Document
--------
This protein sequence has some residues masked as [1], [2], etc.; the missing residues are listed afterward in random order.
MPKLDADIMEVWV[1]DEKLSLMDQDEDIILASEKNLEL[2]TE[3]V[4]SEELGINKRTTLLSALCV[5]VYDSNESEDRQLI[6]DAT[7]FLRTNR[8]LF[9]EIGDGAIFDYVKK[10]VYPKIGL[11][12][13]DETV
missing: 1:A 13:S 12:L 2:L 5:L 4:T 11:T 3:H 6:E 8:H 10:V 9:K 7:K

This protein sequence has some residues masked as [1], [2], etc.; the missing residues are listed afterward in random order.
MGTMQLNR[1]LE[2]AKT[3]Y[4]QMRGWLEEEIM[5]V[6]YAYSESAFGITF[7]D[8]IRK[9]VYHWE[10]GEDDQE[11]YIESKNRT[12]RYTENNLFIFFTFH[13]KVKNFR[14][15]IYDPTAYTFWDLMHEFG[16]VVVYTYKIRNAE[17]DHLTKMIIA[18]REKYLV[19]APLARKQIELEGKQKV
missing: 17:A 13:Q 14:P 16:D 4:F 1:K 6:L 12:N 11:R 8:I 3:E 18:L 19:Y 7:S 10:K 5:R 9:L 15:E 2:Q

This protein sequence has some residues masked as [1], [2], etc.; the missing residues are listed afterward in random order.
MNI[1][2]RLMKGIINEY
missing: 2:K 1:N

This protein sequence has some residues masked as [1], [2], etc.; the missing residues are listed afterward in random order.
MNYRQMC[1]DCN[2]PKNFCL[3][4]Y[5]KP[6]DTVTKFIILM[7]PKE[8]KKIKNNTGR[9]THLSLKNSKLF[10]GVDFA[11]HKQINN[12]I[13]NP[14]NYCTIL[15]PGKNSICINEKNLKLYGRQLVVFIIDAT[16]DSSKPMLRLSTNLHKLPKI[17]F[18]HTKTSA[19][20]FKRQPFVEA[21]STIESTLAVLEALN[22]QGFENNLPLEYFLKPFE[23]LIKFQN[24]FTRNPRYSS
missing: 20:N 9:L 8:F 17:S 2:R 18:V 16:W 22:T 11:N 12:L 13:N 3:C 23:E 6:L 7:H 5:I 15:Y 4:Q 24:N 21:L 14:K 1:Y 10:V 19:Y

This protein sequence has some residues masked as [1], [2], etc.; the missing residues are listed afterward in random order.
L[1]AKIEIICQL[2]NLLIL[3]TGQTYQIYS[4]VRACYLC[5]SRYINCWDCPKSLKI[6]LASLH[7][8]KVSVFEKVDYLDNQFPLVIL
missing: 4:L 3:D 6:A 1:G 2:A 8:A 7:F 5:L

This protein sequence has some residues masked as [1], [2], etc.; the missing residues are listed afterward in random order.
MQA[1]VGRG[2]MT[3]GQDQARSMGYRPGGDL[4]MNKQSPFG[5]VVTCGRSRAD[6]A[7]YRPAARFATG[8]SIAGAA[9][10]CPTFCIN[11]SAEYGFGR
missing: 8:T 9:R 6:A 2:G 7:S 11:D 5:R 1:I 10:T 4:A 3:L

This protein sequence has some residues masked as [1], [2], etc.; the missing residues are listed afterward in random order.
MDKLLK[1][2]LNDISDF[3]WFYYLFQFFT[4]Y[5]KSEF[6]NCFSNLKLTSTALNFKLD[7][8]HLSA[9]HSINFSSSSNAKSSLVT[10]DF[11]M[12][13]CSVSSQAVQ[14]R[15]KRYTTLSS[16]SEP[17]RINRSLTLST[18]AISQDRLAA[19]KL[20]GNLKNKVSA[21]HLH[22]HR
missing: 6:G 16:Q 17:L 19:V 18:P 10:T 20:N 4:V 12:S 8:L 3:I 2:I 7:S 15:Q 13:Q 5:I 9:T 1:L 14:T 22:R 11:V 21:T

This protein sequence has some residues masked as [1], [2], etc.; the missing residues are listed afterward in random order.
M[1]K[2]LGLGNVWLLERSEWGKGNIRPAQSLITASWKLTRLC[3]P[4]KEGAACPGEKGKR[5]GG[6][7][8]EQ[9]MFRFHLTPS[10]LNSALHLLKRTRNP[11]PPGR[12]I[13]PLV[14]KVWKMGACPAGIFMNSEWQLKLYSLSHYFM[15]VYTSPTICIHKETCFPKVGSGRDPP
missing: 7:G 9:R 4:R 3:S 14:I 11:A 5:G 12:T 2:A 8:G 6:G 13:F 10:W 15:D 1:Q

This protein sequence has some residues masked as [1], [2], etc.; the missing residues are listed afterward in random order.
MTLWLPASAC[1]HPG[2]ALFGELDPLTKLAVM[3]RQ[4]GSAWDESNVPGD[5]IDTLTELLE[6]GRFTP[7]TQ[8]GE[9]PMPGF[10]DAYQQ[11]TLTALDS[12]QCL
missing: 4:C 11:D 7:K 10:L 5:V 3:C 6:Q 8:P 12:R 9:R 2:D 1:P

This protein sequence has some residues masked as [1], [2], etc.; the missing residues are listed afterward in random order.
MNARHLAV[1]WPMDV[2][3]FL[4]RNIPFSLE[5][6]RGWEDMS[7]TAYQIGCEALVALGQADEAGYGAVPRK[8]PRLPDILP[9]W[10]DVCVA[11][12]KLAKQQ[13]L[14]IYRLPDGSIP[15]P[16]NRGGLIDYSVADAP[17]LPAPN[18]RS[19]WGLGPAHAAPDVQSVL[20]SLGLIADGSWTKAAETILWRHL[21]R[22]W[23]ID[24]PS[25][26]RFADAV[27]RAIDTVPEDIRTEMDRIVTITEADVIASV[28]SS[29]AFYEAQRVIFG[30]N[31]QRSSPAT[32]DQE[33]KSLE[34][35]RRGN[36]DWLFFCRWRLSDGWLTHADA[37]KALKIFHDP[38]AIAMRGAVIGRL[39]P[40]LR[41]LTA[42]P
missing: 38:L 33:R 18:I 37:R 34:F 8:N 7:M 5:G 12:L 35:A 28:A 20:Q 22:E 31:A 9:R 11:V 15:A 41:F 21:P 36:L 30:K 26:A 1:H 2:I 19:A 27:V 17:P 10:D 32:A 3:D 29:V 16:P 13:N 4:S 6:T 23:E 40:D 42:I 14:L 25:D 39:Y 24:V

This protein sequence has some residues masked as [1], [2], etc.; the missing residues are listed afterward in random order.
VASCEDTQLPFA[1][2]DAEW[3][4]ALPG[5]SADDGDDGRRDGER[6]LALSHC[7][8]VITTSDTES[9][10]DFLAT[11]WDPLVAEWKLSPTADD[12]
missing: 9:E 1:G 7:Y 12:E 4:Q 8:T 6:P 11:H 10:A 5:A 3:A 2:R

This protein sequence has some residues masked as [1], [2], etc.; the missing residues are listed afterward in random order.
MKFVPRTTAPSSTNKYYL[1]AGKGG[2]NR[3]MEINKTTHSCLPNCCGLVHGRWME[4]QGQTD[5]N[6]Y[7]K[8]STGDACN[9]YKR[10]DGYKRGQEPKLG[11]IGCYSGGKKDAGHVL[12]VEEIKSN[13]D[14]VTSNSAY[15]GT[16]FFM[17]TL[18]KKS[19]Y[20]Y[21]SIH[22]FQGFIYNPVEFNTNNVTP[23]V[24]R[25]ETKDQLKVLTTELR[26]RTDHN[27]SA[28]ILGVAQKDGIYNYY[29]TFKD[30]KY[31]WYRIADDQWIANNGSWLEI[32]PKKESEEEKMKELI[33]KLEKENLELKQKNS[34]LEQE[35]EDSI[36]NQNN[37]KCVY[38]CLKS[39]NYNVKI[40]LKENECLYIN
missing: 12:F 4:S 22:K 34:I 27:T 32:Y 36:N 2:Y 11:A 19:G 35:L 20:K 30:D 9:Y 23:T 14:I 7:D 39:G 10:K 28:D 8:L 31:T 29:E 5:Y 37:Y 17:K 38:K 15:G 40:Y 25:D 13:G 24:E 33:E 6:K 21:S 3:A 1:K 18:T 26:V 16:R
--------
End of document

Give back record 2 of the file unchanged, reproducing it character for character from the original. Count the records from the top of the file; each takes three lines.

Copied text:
This protein sequence has some residues masked as [1], [2], etc.; the missing residues are listed afterward in random order.
MGTMQLNR[1]LE[2]AKT[3]Y[4]QMRGWLEEEIM[5]V[6]YAYSESAFGITF[7]D[8]IRK[9]VYHWE[10]GEDDQE[11]YIESKNRT[12]RYTENNLFIFFTFH[13]KVKNFR[14][15]IYDPTAYTFWDLMHEFG[16]VVVYTYKIRNAE[17]DHLTKMIIA[18]REKYLV[19]APLARKQIELEGKQKV
missing: 17:A 13:Q 14:P 16:D 4:F 1:K 6:L 12:N 11:R 8:I 3:E 18:L 19:Y 7:S 10:K 5:R 9:L 15:E 2:Q